We arrived at Vitrac, a small village near Domme, and located the gite without any problems. As we could not take possession of the gite for a further three hours we went and had a look at the bastide of Domme. (bastide is a fortified village or town)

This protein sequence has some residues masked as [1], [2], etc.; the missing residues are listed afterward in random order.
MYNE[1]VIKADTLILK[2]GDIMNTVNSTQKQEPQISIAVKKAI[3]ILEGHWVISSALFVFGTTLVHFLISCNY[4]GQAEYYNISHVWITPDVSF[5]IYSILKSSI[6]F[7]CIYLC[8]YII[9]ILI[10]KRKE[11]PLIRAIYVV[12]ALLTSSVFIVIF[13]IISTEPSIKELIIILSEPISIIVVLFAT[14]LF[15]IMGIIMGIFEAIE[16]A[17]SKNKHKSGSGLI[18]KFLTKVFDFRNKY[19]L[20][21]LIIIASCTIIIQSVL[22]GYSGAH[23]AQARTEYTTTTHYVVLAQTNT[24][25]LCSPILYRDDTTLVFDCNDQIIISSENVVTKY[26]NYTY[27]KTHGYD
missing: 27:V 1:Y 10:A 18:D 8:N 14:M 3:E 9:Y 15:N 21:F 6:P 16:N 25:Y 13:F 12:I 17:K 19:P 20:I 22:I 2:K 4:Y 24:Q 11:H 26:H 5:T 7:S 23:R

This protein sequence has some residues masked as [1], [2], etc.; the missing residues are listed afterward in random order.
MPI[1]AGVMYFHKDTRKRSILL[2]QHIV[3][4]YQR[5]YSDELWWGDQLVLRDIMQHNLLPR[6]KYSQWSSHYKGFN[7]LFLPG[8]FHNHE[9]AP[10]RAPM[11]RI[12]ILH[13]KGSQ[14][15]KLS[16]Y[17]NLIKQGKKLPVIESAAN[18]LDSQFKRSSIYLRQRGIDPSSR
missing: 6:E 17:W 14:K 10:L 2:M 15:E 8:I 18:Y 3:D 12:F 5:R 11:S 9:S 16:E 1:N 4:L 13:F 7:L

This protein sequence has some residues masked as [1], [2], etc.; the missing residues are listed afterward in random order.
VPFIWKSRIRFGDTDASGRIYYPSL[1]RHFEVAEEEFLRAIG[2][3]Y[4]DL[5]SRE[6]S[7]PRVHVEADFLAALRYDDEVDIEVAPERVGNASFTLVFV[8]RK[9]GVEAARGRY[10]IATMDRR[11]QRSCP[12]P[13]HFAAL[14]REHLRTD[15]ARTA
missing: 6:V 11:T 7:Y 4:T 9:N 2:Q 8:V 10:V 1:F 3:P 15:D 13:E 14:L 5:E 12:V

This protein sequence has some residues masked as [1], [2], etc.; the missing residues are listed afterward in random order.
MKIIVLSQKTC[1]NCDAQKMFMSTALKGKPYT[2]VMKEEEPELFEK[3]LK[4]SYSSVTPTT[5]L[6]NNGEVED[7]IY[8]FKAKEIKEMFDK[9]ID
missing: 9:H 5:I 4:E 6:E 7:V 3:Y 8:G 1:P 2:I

(In the early 13th century the village as it is today, had not yet been built, but apparently a castle by the name of Domme-Veille stood on the spot where the town was eventually built. To help halt the English advancement, King Philip 111, in 1280 commenced the construction of the bastide, Mont-de-Domme. Even with this, the English, through an act of treachery, entered through the town gates. Some of the inhabitants just opened the gates for the English. One year later the French re-took the town and hung the perpetrators. The Hundred Years War saw Domme change hands several times, leaving the French in control by 1421. For the next 100 or so years, Domme experienced relative peace, until the Wars of Religion, when a protestant, by the name of Geoffroy de Vivians, after two unsuccessful attempts, in 1588 laid siege to Domme, by having thirty of his troops scale the cliffs, at night, and simply open the gates. These cliffs were not defended because it was thought that they were impregnable. Domme was returned to the French after Geoffroy de Vivians, in 1592, sold it for forty thousand ponds. During the late 16th and into the 17th centuries, the people, driven by hunger and high taxes, revolted and took up arms, but were easily defeated. The 18th century saw Domme being rebuilt. During the French Revolution serious incidents arose in Domme between the rich and the poor) We entered the bastide by driving through the magnificent 13th century gate, Port de Tours, formerly protected by a drawbridge and portcullis. Flanking the gate were two enormous half towers built from honey coloured stone. The half towers have, in the past, been used as watch-towers and from 1307 to 1318, as a prison by the Knights Templer. We parked the car and looked for a restaurant. We found one that was on the edge of a cliff, overlooking the beautiful and tranquil Dordogne river. Although it was a hot day, a gentle breeze was wafting in from the direction of the river, keeping the restaurant comfortable. Both of us had the 65ff fixed menu, which consisted of a salad, followed by steak and veggies and for dessert, ice-cream. For the price it was quite an acceptable meal. After the meal, we sat on a park bench in a picnic area, named Promenade de la Barre, situated next to the restaurant, and for some time we just admired the views across the Dordogne valley. After a while we got up and wandered into the square, Place de la Halle, admiring some of the honey coloured buildings. Overlooking the square is the Domme church with a front porch, held up by four white columns. Above the porch is a statute of the Virgin Mary and above that again is a large round stained glass window. At the top of the uncommonly tall steeple is the bell tower, where the large bell is flanked by two smaller ones. Next to the church is the governors house, where the ground floor is occupied by the tourism bureau. The appearance of this building is rather enhanced by a small corbelled tower. Opposite the governors house is the 17th century city hall, with four large stone pillars holding up an impressive looking wooden balcony. The entrance to the Grotte du Jubile (Grotto of the Jubilee) is through this building, where a cave, 450 metres in length, reveals a world of stalactites and stalagmites. We photographed a small dwelling named Delol House which we were assured was typical of the area, with its stone steps leading to the front door, and a vine growing up the side. It was after 4.00pm so we returned to the cottage. We were met by the owner, Mary Johnson, who handed us a welcome package, which contained milk, butter, eggs, jam and a bottle of red wine. Rachel drove to the nearest town that had a super market, namely Cenac, and purchased some requirements for use in the gite. The cottage had everything except a TV and a washing machine. The lack of a TV did not particularly bother us, but no washing machine was a real bummer. To date we had found it necessary to do hand washing on a daily basis, and dry the articles of clothing, using any means possible. It would have been helpful to have a washing machine, but at least we had a clothes line to hang the washing on. Except for the washing machine, or the lack of it, everything else about the gite was excellent. The kitchen had all the necessary mod. cons. There was a decent sized lounge area, with a huge open fire. Included in this area was an abundance of reading materials, which included travel brochures, travel guides, novels, music cassettes and games. Under the stairs, the cleaning materials were kept. The stairs led to the bedrooms and the bathroom. There was a twin bedded room and a room with a double bed. The bathroom was functional with a shower, but no bath. Towels and linen were supplied. The owners, who lived on the same block of land, did not bother us, but on the other hand they were always available to offer advice. They were both originally from the UK. Both Rachel and I believed that the location cannot be beaten and the tariff at 2250ff per week was very reasonable. Holiday Gite at Vitrac, C/- A. Johnson, Domme Phone/Fax: 0033 5 53293996 That evening Rachel cooked her first meal in France, which was basic yet enjoyable. We had boiled potatoes, salad and, as Rachel put it, veal thingys. We could not understand the cooking instructions, so she placed the meat in a frying pan with a little wine and cooked them, then started to wonder if they should have been casseroled instead. Too bad, the meal tasted alright anyway. After dinner Rachel wrote up her diary and I studied the maps to plot a route and see where we were heading the next day.